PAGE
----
Mol Bio Colloquium

Mol Bio Colloquium

Graduate Student Colloquium

Event Date/Location

October 18, 2022 - 1:30 pm to October 21, 2022 - 4:00 pm
Thomas Laboratory 003


  • Amy Nelson Photo

    Amy Nelson

    Graduate Student
    Ploss Lab
  • Grace Beggs Photo

    Grace Beggs

    Postdoctoral Fellow
    Bassler Lab

    Research interest: Bacteria communicate with one another to participate in group behaviors via quorum sensing (QS); these behaviors are dependent on the concentration of autoinducers, which are molecules produced and detected by neighboring bacteria. Recently, the Bassler laboratory found that a vibriophage encodes QS system components that interact with an autoinducer produced by its bacterial host and that this QS cascade regulates the lytic genes of the phage. Using a combination of structural, biochemical, and genetic techniques, I intend to elucidate the molecular underpinnings of this QS cascade including the mechanism(s) by which the phage QS cascade is launched and the structural and biochemical mechanisms by which components of this cascade interact. This work will further our understanding of interkingdom QS mechanisms between bacteria and phages.


Mol Bio Graduate Colloquium




Ploss Lab


Delineating mechanisms of Usutu virus pathogenesis in vivo


Arthropod-borne flaviviruses, such as Dengue virus (DENV), Zika virus (ZIKV), West Nile virus (WNV) and yellow fever virus (YFV), are significant global health and economic burdens, which cause more than 400 million infections annually.Flaviviruses comprise a genus of enveloped, positive, single-stranded RNA viruses which are transmitted between susceptible hosts by arthropod vectors, such as ticks and mosquitoes. While some flaviviruses such as DENV and YFV have been intensively studied, there are few approved treatments and prophylactic vaccines. Additionally, there is a portion of understudied, yet closely related viruses which cause disease in animals and have the ability to emerge in human populations. One such example is Usutu virus (USUV) - first isolated in 1959 in eSwatini (Africa) – which is part of the Japanese encephalitis virus serocomplex and is closely related to WNV. Transmitted by mosquitoes, USUV has been confirmed to infect a wide range of animal hosts, including humans, but is mainly known for causing astounding lethality in wild bird species in European countries. While symptomatic cases in humans are currently limited to immunocompromised individuals, there is the potential for new strains to emerge with increased virulence through zoonotic transmission. Currently, USUV is poorly characterized and gaining insight into how this virus establishes infection would fill a major gap in knowledge. Therefore, I have constructed genetically defined infectious clones of USUV. My preliminary data demonstrate that while B, T, and natural killer (NK) cells are dispensable for controlling USUV infection in vivo, type I and III interferon-mediated antiviral defenses, particularly in the hematopoietic compartment, are essential for organism survival. Fatal disease in mice is associated with systemic viral spread, dysregulation of proinflammatory cytokines and pronounced splenic and hepatic histopathology. Building on these exciting preliminary data, I aim to define the mechanisms by which USUV establishes infection and – using genetic reporters – track the infection dynamics in vivo. I further aim to determine transcriptomic signatures of infection across relevant (mammalian vs. avian vs. insect) host species. Collectively, results from my work will shed light on how USUV hijacks host immune signaling to maneuver through susceptible landscapes and promote systemic infection.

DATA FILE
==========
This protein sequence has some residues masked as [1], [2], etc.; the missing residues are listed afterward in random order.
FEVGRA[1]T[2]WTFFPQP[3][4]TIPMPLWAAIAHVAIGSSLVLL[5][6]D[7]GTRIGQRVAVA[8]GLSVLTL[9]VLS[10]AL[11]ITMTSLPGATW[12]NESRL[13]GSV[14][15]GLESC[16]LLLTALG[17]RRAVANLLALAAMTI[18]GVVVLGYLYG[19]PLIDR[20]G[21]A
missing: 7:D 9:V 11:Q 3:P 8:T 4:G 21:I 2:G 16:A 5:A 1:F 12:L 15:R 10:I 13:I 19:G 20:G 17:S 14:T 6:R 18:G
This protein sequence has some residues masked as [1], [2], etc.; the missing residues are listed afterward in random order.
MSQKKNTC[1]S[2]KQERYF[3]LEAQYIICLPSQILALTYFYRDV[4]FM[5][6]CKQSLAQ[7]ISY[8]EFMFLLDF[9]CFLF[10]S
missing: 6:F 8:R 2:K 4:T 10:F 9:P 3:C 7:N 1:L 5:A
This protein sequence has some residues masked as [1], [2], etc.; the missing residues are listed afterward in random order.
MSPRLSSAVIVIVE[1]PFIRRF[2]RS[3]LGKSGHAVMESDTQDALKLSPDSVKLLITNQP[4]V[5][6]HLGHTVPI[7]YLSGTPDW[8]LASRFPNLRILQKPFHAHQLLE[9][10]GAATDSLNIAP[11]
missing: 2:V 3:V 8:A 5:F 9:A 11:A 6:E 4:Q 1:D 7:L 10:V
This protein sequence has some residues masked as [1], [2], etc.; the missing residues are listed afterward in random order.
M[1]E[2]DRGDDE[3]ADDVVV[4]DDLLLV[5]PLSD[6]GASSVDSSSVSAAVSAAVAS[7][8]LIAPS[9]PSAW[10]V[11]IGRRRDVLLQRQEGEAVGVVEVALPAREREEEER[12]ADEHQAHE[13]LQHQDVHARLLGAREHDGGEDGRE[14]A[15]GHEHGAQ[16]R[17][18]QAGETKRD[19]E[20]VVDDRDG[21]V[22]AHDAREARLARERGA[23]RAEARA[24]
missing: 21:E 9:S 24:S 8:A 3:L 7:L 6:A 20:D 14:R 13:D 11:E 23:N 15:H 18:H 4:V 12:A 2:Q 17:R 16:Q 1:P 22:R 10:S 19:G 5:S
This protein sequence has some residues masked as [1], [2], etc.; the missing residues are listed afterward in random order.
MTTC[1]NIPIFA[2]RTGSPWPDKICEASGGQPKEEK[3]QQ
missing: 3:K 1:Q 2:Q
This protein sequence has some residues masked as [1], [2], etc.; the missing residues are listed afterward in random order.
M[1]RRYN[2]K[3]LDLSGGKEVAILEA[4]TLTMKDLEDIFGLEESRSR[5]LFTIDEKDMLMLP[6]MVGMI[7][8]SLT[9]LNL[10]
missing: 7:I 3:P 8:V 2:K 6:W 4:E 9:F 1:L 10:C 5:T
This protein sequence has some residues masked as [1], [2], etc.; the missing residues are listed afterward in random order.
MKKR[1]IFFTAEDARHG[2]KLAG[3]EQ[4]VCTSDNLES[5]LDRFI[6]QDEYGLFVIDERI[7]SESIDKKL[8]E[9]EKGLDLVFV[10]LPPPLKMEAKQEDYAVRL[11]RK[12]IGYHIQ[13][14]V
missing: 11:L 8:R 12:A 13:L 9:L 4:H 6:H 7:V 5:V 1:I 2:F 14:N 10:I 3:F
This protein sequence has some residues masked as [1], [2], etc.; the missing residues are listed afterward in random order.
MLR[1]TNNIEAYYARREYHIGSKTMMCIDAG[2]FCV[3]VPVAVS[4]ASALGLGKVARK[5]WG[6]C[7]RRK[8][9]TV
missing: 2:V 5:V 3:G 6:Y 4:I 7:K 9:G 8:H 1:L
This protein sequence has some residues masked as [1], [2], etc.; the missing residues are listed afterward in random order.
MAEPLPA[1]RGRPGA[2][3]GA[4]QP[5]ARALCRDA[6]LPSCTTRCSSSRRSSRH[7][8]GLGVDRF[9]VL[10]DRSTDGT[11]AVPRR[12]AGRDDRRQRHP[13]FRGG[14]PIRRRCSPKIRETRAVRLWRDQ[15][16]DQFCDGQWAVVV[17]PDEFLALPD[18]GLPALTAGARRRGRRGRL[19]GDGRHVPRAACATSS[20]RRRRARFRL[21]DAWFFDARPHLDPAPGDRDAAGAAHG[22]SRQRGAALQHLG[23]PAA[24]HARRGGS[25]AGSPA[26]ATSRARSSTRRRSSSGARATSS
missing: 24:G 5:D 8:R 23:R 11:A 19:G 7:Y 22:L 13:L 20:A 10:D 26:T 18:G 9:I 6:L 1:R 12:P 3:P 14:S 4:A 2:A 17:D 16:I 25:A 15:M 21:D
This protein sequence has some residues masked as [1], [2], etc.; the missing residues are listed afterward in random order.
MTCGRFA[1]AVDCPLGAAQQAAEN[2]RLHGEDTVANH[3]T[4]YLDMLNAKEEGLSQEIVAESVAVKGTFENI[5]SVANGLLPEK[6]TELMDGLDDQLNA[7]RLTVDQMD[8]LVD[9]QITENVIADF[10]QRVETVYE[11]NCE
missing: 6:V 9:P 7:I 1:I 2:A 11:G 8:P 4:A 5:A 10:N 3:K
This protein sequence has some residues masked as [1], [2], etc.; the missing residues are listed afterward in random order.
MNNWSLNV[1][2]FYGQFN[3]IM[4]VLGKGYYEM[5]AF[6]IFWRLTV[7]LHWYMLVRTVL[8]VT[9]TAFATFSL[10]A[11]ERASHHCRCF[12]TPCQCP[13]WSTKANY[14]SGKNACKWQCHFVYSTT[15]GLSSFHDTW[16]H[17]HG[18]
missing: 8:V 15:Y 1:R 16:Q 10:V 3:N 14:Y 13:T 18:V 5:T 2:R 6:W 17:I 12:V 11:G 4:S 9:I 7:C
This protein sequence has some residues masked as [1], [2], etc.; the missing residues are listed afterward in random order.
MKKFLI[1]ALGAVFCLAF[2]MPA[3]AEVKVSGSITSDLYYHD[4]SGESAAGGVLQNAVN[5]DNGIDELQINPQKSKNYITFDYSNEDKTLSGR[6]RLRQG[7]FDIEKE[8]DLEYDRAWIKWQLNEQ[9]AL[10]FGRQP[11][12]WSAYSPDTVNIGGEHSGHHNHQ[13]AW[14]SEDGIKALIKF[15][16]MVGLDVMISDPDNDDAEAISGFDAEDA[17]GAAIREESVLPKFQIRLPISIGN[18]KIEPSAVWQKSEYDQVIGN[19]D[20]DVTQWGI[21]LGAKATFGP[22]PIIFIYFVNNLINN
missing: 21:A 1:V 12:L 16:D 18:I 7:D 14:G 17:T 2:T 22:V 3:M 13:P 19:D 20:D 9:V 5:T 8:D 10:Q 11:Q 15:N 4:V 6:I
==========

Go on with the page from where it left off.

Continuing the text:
Bassler Lab


Inter-domain chemical communication between Vibrio cholerae and phage VP882


Bacteria are bombarded by infecting viruses, called phages, in natural habitats. Upon infection of a host bacterium, temperate phages must undertake one of two lifestyles: lysogeny or lysis. During lysogeny, the phage remains in the host and is passed down to offspring. When the phage chooses the lytic program, it replicates, kills the host, and spreads to new cells. Phages have been thought to transition between lysogeny and lysis exclusively in response to host stress and DNA damage. New research has upended this dogma by revealing that phages can monitor host sensory cues and exploit the information they garner to drive lysogeny-lysis lifestyle transitions. I will use a combination of genetic, biochemical, and structural approaches to explore mechanisms underlying chemical communication between vibriophage VP882 and its host, the global pathogen Vibrio cholerae. I am using biochemical methods to characterize interactions between two key signaling components in the quorum-sensing-induced phage lysis pathway. Additionally, I aim to solve the structures of these same signaling components, individually and in complex, enabling atomic-level-resolution understanding of the interactions required for the phage to undergo lifestyle transitions.




Free and open to the university community and the public.


Department of Molecular Biology